Potentially rounding out the starting five will be freshman Devin Robinson, a 6’8″ small forward. Robinson is an athletic big man who has a good head on his shoulders. He makes smart plays, doesn’t try to do too much and goes with the flow of the game. Combining him with Walker and Finney-Smith in the frontcourt makes for a nice trio of athletic bigs who complement each other. Robinson will have to step up even more now that DeVon Walker will likely miss the entire season due to an injury he suffered this summer.
Of these five potential starters, the most pressure to stand out and be a leader lies with Walker. Even with his lack of playing last year he was still projected by some to be a borderline first round pick in the 2014 NBA Draft. He’s physically imposing as a 6’10″ forward/center with solid muscle on him. His skills haven’t been put on display yet and he’ll need to be the focal point to the Gators’ offensive attack this year. This is especially true considering what Florida lost in last year’s squad.
Scheduling in college basketball is crucial in projecting a team’s potential successes and failures and Florida did a very nice job with theirs this year. Their first three games should be easy wins and confidence boosters before entering the Battle 4 Atlantis the week of Thanksgiving. First up will be Georgetown, but the Hoyas aren’t the team they used to be. With a win there, the Gators potentially have another meeting with the Wisconsin Badgers waiting for them. Wisconsin will be the clear favorite to win the Big Ten and potentially reach the Final Four again.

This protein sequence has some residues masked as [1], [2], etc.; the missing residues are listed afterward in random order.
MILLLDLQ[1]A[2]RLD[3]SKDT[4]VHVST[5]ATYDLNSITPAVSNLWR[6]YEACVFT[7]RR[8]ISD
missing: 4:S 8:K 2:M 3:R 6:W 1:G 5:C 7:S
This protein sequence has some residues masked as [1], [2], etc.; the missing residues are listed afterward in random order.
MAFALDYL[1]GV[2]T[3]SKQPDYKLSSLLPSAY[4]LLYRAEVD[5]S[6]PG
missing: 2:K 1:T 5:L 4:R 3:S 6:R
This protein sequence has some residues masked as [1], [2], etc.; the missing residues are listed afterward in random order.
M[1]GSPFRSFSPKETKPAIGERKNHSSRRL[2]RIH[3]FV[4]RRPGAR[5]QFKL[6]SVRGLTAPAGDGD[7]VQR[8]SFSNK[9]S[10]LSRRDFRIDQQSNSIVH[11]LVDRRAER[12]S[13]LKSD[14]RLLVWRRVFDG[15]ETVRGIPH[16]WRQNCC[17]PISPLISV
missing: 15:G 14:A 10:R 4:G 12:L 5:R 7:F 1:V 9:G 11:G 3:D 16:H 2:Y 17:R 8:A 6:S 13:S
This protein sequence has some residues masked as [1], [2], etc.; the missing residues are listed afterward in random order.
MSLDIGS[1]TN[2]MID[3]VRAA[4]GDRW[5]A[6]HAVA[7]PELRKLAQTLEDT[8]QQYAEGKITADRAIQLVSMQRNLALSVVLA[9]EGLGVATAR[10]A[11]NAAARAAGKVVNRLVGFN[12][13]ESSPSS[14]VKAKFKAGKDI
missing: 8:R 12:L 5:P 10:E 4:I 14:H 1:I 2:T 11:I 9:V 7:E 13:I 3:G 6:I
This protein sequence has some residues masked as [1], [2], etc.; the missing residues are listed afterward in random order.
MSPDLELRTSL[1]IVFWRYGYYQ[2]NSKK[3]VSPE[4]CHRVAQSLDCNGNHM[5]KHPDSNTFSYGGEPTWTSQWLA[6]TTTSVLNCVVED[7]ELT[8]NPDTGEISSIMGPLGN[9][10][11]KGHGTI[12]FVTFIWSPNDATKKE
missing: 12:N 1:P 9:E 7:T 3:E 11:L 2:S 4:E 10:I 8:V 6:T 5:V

Should they get passed the Badgers, Florida will (likely) face either North Carolina, UCLA or Oklahoma. Carolina would obviously be the headline game for the tournament title, but Oklahoma also has a solid team and wants to make a statement before entering Big-12 play. Even if the Gators lose against Wisconsin, they’ll face one of those teams in the consolation game, so it’s a test no matter how you swing it.
A week after this, the deadliest of early-season tournaments, Florida has a date with the Kansas Jayhawks on the road in early December. Both these teams will have similar looks as they try to replace the core of their team from last season with a combination of freshmen and experienced role players who will take larger roles this year. The final non-conference test will be a home game against Connecticut as Florida looks to avenge those two crushing losses to the Huskies last year.
One positive in this non-conference schedule is that it’s not too demanding but has enough tests to get them recognition and high-profile victories. The same cannot be said for their SEC schedule.
Only Kentucky will join Florida as SEC teams ranked before the season begins, and the Wildcats are going to be heavy favorites to win it all. Two dates with Kentucky are set right now, one in early February and the other in early March to finish off Florida’s regular season schedule. A third meeting could be seen should both teams make it to the SEC Tournament championship game as well. One or two victories over the vaunted Wildcats would be huge for the Gators.
It’s no secret the Florida is a measuring stick program in college basketball and Billy Donovan is one of the best coaches in the country. His teams have made it to four-straight Elite Eights for a reason, but this will be a big year for Donovan and the Gators.
The last time his core was lost resulted in two-straight years without NCAA Tournament games. Another letdown stretch this time won’t be acceptable for Florida. They have the pieces to have a very good year. Probably not a 36-3 year, but a good year nonetheless. Expectations will be slightly down but still high for the Gators.
As the only legitimate threat to Kentucky in the SEC, Florida can’t afford to have an off year.